- When Alice sets up criteria for access to a digital data resource of hers, such as "Only Bob can access this", can she ensure that the other actors in the authorization chain are doing their best to make sure Bob "is who he says he is" by the time he (someone) actually gets access?
- If Alice wants to impose limitations on how Bob uses her stuff using business-legal methods vs. some kind of (say) encryption or DRM methods, such as "Bob must promise not to share this data with third parties", how can she ensure these limitations stand up?
- Can the host of some sensitive information of Alice's, such as personal data, trust an authorization service that promises to do the job of protecting that information in an outsourced fashion? This is roughly akin to the challenges of federated authentication, only for authorization.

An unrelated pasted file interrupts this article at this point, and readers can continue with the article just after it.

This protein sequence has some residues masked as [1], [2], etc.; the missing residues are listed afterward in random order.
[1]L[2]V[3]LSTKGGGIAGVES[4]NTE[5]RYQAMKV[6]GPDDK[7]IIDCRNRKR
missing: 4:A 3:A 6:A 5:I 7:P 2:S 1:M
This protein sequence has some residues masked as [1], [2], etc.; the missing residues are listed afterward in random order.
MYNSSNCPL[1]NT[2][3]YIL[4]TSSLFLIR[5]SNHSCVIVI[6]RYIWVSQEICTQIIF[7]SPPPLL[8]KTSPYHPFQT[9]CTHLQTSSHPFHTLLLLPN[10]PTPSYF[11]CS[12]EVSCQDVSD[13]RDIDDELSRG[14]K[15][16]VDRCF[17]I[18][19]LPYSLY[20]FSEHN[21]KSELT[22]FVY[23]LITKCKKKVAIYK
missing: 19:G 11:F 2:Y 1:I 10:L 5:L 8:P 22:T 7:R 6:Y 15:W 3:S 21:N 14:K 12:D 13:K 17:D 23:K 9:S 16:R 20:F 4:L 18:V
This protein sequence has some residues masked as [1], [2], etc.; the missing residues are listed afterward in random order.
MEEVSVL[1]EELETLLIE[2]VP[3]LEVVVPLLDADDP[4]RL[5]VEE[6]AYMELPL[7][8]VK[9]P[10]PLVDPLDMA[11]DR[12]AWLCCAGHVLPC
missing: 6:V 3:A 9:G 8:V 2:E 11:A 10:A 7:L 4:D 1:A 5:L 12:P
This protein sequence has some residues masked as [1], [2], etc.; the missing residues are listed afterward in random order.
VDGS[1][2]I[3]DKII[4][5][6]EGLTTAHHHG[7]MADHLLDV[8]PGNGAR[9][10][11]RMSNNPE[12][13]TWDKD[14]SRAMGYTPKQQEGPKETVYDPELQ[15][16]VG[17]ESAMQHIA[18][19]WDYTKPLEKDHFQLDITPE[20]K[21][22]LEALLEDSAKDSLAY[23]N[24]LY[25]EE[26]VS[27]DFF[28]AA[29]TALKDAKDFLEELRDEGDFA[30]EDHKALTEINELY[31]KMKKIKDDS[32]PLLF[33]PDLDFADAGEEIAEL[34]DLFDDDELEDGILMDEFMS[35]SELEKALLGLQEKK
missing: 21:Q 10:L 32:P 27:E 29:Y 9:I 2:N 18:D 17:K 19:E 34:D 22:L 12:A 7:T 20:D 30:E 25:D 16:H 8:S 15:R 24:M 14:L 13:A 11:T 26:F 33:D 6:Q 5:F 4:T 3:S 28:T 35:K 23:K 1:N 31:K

- Can Alice trust an authorization service to do as she bids when it comes to protecting her stuff, if she didn't personally hand-code it?
- Can an authorization service rely on the hosts of Alice's data and the client applications that Bob uses to operate correctly in their UMA roles?
- Can the host of Alice's data ensure that it can keep out of legal trouble even if Alice's authorization service appears to want it to share data with a recipient who is in a jurisdiction to which personal data is not allowed to be sent?
Work to date on use cases and comparative analysis
Here is draft deliverable #1.
Work to date on model text
The model text work is being encoded in the CommonAccord.org system. CommonAccord is: